Annapolis Grows Oysters
South River Federation partnered with more than 90 residents and communities this year to help restore the oyster population in our river.
For the next few weeks, more than 90 people will pull approximately 500 cages out of the water and hopefully find them filled with baby oysters known as oyster spat.
Judy Plott pulled her cages up Tuesday. She has been growing oysters off her dock for more than a decade, and this year she joined up with South River Federation's Oyster Gardening on South River program.
"Our neighborhood got involved about 10 years ago because our cove, which is Little Aberdeen Cove, got a little, tiny bit of funding, but a lot of enthusiasm about putting oysters on almost every pier in our entire cove."
Plott dropped her oysters off with Jennifer Carr, South River Federation's volunteer coordinator. The two discussed the less than stellar set—which means how many oysters started growing on each shell.
"This year the numbers are significantly lower because we had Hurricane Irene and Tropical Storm Lee come in September," Carr said. "They dumped such tremendous amounts of fresh water in the bay and killed a lot of the oyster spat."
Carr and South River Federation board member Kevin Green met Plott after they returned from planting oysters grown by his community in its private marina.
Green lives in Hillsmere, and there are nearly 50 cages hanging off the docks annually—the most of any community on the South River, Carr said.
The growing process starts in the fall when old, discarded oyster shells are collected. Carr said they are put in a tank with live oysters, which tricks them into mating.
The larvae swim around for a few weeks before finding a good place (i.e., an old oyster shell) on which to grow. Carr said the fertilized shells grow in cages hanging off private docks until around early June when they are pulled up from the water and planted.
Although, the word "planted" is a bit misleading.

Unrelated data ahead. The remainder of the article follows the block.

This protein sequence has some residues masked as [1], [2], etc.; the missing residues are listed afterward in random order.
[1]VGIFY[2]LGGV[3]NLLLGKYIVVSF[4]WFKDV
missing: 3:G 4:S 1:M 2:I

"It’s not like planting in the ground like you would a flower," Carr said. "You literally dump them off the side of the boat, and they fall into the oyster reef."
South River Federation partnered with the state's Maryland Grow Oyster program when it started in 2008, and all oysters collected from private, volunteer growers around town will be planted into an oyster reef in Glebe Bay.
The reefs—which function much like coral reefs—are selected based on what would give the oysters the best long-term chance of survival.
"This is the third year on this reef," Carr said. "We pretty much wait every year and the state will say use Glebe again or if they say it's time to move on and let us know where to go."
The oyster sanctuary on Glebe Bay is protected by the Department of Natural Resources, and people caught harvesting from it can be fined.
Carr said the oyster population is at about 1 percent of historic records for the area, and she thinks it's due in large part to the amount of pollution in state rivers.
"Oysters are filter feeders meaning they are going to filter in all that water and eat what's in the water," Carr said.
Growing oysters has another benefit, Carr said.
"When the people hang these cages off their private piers, it creates habitats for other animals," Carr said. "When you pull up the cages you can find mud crabs, shrimp, different types of fish and even some small blue crab. It enriches the local biodiversity."
Plott seconded that fact, and said kids from around her neighborhood get a real kick out of seeing all the fish swim in and out of the cages.
"Kids just have an instant interest and much deeper understand and concern when they have had their hands on these animals and watched them grow or not grow," Plott said. "Either way, there's no failure."